Remember his charge to you, and your promise to him, which they were obliged to keep; and Joshua was to see that they did so. Rest i.e. a place of rest, as that word signifies: See Poole "Genesis 49:15".

Remember the word which Moses the servant of the Lord commanded you,.... In Numbers 32:29; and to which they had solemnly agreed; and, now the time was come to put it into execution, Joshua reminds them of it:

saying, the Lord your God hath given you rest: from their travels, and a settlement in a country agreeably to their own desire:

and hath given you this land; where they now were, and which they had taken from Sihon and Og, kings of the Amorites, and joined to Moab, on the borders of which Israel lay encamped; and by this it appears, that the settlement of these tribes, on the other side Jordan, was according to the will of God; he gave it to them.

Remember the word which Moses the servant of the LORD commanded you, saying, The LORD your God hath given you rest, and hath given you this {h} land.

(h) Which belonged to Sihon the king of the Amorites, and Og king of Bashan.

EXEGETICAL (ORIGINAL LANGUAGES)
13. Remember the word] Numbers 32:20-24 is quoted, not literally, but freely according to the sense.

hath given you rest] Comp. Deuteronomy 25:19, “It shall be, when the Lord thy God hath given thee rest from all thine enemies round about, in the land which the Lord thy God giveth thee for an inheritance to possess it.” Into this “rest” the disobedient did not enter (Numbers 14:28-30; Psalm 95:7-11; Hebrews 3:11-18), but the true “Rest,” the complete “Sabbath-keeping,” still remaineth for “the people of God” (Hebrews 4:9).

this land] Compare Joshua 1:2 and Deuteronomy 3:18, the land in which the whole people as yet and the speaker also were, the land east of the Jordan.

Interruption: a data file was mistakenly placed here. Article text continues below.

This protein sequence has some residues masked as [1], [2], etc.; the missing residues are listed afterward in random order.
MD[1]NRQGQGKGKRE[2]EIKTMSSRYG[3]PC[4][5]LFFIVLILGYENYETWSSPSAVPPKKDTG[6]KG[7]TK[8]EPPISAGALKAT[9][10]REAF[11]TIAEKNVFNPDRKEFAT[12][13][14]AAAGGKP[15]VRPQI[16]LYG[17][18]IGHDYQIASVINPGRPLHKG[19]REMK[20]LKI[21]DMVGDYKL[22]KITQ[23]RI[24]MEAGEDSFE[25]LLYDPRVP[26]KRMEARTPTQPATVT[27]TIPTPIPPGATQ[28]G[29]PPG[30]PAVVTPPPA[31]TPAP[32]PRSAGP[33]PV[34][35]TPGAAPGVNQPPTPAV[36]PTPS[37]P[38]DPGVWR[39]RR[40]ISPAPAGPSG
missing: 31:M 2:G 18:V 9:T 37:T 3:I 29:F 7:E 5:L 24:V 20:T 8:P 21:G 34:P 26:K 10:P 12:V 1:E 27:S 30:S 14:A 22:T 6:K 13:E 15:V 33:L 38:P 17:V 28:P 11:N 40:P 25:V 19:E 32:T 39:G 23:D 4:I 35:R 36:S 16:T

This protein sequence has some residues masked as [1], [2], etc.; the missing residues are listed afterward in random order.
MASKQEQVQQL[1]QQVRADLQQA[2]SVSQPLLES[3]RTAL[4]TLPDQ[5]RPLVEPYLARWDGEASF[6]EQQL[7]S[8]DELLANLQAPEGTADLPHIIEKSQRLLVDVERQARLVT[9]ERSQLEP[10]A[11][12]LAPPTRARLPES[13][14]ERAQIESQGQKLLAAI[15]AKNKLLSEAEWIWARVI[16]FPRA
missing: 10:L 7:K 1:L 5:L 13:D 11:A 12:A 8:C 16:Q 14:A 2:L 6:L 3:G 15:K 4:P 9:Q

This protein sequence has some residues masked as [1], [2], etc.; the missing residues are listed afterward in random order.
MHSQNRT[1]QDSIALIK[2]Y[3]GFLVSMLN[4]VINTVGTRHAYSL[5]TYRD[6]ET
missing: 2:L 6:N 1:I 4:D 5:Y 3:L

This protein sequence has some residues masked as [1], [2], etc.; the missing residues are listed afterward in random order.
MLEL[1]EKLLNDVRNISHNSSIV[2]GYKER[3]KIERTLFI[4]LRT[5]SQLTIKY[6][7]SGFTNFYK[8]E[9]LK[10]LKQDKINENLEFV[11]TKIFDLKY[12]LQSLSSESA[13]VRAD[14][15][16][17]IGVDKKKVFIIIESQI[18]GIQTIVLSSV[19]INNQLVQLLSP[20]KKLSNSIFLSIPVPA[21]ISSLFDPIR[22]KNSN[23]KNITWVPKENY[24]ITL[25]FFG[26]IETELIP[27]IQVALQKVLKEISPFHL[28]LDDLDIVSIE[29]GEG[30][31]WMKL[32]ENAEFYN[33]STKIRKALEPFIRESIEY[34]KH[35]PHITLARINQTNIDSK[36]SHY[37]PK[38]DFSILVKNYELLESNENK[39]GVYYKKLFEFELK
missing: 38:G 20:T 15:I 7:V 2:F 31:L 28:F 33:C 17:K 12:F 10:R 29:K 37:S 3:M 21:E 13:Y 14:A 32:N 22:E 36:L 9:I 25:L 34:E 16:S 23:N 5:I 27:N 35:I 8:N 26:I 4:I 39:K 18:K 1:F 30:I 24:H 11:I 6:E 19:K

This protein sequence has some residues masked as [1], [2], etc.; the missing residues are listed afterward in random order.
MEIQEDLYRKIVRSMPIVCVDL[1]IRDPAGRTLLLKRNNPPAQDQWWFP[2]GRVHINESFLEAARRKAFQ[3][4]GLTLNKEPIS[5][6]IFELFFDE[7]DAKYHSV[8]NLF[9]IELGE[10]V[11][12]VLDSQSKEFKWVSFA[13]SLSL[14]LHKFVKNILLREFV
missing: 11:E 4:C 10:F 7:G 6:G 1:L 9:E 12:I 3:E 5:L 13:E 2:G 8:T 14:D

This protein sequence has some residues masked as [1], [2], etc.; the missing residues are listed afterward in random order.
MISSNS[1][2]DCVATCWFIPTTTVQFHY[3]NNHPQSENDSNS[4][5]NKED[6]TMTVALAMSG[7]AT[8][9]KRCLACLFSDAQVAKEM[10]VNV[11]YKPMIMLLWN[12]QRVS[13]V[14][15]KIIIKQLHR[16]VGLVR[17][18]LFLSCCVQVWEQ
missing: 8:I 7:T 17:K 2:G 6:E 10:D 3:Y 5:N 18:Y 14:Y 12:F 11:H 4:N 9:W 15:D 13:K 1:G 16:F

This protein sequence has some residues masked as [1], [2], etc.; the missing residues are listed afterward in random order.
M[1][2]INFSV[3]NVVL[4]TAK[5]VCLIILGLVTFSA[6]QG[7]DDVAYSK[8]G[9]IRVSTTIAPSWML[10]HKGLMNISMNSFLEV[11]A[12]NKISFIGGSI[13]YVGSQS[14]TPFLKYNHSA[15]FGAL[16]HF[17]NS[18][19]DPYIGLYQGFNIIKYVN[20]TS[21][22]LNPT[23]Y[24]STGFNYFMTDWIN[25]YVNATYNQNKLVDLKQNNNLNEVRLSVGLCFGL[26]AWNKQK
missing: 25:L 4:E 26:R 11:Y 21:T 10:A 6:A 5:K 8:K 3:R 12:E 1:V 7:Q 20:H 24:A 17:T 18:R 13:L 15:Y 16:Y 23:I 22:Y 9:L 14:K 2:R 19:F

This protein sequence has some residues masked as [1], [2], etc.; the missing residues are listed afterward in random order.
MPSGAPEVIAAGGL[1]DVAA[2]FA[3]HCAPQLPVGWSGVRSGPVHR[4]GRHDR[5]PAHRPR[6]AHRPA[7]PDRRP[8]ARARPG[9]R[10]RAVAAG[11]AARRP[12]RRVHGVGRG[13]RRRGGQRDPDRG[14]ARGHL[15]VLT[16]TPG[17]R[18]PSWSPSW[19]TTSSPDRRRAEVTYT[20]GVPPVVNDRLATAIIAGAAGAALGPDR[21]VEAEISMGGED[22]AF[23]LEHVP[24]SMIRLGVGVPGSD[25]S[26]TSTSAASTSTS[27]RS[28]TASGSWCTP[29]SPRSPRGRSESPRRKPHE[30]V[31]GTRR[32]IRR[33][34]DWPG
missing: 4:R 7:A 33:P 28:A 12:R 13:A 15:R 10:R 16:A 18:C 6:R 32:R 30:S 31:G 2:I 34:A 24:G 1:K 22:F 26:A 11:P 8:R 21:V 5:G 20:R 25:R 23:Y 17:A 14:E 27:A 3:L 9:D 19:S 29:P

Verse 13. - Remember the word. The substance, and not the ipsissima verba, of the directions of Moses in Numbers 32. is here given (see also Deuteronomy 3:16-20). Hath given you rest. Perhaps, rather, hath caused you to rest - hath permitted you to settle; though the LXX. here has κατέπαυσεν, and the Vulgate, dedit vobis requiem (cf. Hebrews 3:11-18; Hebrews 4:1-11; and Psalm 95:11). This land, i.e., that in which they then were, on what we call the further side of Jordan. Joshua 1:13Joshua's appeal to the two tribes and a half, to remember the condition on which Moses gave them the land on the east of the Jordan for an inheritance, and to fulfil it, met with a ready response; to that these tribes not only promised to obey his commandments in every respect, but threatened every one with death who should refuse obedience. In recalling this condition to the recollection of the tribes referred to, Joshua follows the expressions in Deuteronomy 3:18-20, where Moses himself recapitulates his former command, rather than the original passage in Numbers 32. The expression "this land" shows that the speaker was still on the other side of the Jordan. חמשׁים, with the loins girded, i.e., prepared for war, synonymous with חלצים in Deuteronomy 3:18 and Numbers 32:32 (see at Exodus 13:18). חיל כּל־גּבּורי, all the mighty men of valour, i.e., the grave warriors (as in Joshua 6:2; Joshua 8:3; Joshua 10:7, and very frequently in the later books), is not common to this book and Deuteronomy, as Knobel maintains, but is altogether strange to the Pentateuch. The word "all" (v. 14, like Numbers 32:21, Numbers 32:27) must not be pressed. According to Joshua 4:13, there were only about 40,000 men belonging to the two tribes and a half who crossed the Jordan to take part in the war; whereas, according to Numbers 26:7, Numbers 26:18, Numbers 26:34, there were 110,000 men in these tribes who were capable of bearing arms, so that 70,000 must have remained behind for the protection of the women and children and of the flocks and herds, and to defend the land of which they had taken possession. On Joshua 1:15 see Deuteronomy 3:18; and on the more minute definition of "on this side (lit. beyond) Jordan" by "toward the sun-rising," compare the remarks on Numbers 32:19. The answer of the two tribes and a half, in which they not only most cheerfully promise their help in the conquest of Canaan, but also express the wish that Joshua may have the help of the Lord (Joshua 1:17 compared with Joshua 1:4), and after threatening all who refuse obedience with death, close with the divine admonition, "only be strong and of a good courage" (Joshua 1:18, cf. Joshua 1:6), furnishes a proof of the wish that inspired them to help their brethren, that all the tribes might speedily enter into the peaceable possession of the promised inheritance. The expression "rebel against the commandment" is used in Deuteronomy 1:26, Deuteronomy 1:43; Deuteronomy 9:23; 1 Samuel 12:14, to denote resistance to the commandments of the Lord; here it denotes opposition to His representative, the commander chosen by the Lord, which was to be punished with death, according to the law in Deuteronomy 17:12.